So is he saying it all appeared in an instant? Or just space? Because he makes it sound like even the galaxies just appeared, although that is not how its presumed galaxy's form - instantly.



posted on Mar, 17 2014 @ 02:23 PM
link   

AthlonSavage
reply to post by Dolby_X
 


These big announcements always turn out non eventful and forgettable.


Unless you're an astrophysicist



posted on Mar, 17 2014 @ 02:46 PM
link   

MystikMushroom
Correct me if I'm wrong, but does this mean they found some kind of "signal" in the cosmic background? Didn't Stargate Universe toy with that idea, as the ship Destiny was sent to find it?

They pretty much already knew this. This is sort of like how they'll make a big announcement they "MIGHT have found some evidence AGAIN for the presence of liquid water on Mars!!!!!"

I mean, it's exciting if that is what you spend your entire like researching -- but certainly not to me and I'm a space nut.

EDIT: I was being taught about the expanding universe 30 years ago from my father and encyclopedia.
edit on 17-3-2014 by MystikMushroom because: (no reason given)


Using the word "signal" is a bit confusing I think. It's more like going into a massively huge and ancient cavern and finding that there is faint writing on the walls that can only be seen when using polarized light and cameras. Then suddenly it appears as clear a front page newspaper headline. Then you realize that this pattern is repeated all over the cavern and has remained there for billions of years.

The next thing will be to try and convert that two-dimensional pattern on the surface of the "celestial globe" into three dimensions.
Perhaps even see if it is changing in any way through time - perhaps those waves are still travelling across the universe and creating caustic patterns like sunlight in a swimming pool.



posted on Mar, 18 2014 @ 06:28 AM
link   

Ove38
Ridiculous, they know absolutely nothing about the universe ! We can see or measure 5 % of the universe, the rest (95 %) is "dark matter" and "dark energy" completely unknown.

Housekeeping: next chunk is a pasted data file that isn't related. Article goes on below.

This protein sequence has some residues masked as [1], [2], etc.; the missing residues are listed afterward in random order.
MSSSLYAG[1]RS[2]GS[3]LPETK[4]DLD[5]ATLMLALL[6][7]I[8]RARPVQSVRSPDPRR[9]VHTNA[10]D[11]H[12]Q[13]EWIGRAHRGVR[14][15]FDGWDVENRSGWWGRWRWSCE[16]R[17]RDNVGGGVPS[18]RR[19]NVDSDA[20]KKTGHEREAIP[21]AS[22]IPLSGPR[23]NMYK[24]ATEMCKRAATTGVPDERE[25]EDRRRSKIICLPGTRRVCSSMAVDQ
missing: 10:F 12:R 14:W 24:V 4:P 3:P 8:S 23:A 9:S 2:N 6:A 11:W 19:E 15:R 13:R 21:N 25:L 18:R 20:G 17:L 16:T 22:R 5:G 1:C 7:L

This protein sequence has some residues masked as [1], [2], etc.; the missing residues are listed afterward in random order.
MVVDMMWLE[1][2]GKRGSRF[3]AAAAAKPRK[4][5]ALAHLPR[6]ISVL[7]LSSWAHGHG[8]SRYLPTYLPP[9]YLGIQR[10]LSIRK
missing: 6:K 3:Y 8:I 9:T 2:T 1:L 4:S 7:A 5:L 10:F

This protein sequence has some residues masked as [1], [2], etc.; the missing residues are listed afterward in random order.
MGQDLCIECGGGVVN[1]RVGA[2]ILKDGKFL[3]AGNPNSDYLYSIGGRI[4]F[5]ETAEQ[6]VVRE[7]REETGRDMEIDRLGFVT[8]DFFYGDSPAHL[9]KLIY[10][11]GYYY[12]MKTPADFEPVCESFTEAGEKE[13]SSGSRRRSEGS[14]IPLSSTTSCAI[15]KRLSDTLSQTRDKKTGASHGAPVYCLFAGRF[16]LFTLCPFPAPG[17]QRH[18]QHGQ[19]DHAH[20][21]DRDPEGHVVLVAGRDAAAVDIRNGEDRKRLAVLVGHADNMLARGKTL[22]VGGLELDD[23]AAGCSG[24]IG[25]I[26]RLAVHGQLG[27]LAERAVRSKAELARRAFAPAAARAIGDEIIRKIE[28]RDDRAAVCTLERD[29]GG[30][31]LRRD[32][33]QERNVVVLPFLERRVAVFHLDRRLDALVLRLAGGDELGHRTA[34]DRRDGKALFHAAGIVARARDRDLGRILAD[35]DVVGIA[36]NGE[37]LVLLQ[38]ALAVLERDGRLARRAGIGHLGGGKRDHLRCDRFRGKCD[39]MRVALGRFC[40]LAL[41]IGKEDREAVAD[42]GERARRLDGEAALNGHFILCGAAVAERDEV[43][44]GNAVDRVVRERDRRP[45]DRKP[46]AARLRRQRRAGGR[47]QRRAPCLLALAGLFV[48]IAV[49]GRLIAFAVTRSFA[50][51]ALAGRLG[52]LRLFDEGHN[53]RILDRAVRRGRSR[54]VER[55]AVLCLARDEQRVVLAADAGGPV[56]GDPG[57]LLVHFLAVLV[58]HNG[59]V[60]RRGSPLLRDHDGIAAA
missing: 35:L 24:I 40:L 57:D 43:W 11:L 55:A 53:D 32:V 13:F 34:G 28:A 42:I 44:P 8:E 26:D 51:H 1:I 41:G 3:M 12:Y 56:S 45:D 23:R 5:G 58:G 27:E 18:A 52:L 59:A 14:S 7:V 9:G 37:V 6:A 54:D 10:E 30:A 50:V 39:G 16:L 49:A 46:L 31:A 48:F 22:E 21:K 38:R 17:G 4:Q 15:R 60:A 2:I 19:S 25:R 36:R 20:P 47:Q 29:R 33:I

edit on 17-3-2014 by Ove38 because: (no reason given)


So...it is ridiculous to keep searching for answers? Or is it ridiculous to gather more data and do more research?

I'm not sure what you think is ridiculous, even if you feel they "know absolutely nothing" about the universe. Do you feel it is wrong for them to try to learn things?



posted on Mar, 18 2014 @ 02:07 PM
link   

Soapusmaximus
I like this idea,

I am pretty hooked on the simulation hypothesis and the thought of the universe expanding in a near instant I feel would support the argument.




British scientist Dr Jo Dunkley, who has been searching through data from the European Planck space telescope for a B-mode signal, commented: "I can't tell you how exciting this is. Inflation sounds like a crazy idea, but everything that is important, everything we see today - the galaxies, the stars, the planets - was imprinted at that moment, in less than a trillionth of a second. If this is confirmed, it's huge."




So is he saying it all appeared in an instant? Or just space? Because he makes it sound like even the galaxies just appeared, although that is not how its presumed galaxy's form - instantly.


Since the CMB pattern was "baked" into the universe when it expanded, I think he means that those gravitational waves rolling around the universe would compress a universe sized cloud of hydrogen gas down into filament patterns, which after several billion years, we now see as galaxies, stars, and possibly planets and moons.




top topics



 
18
<< 1  2   >>

log in

join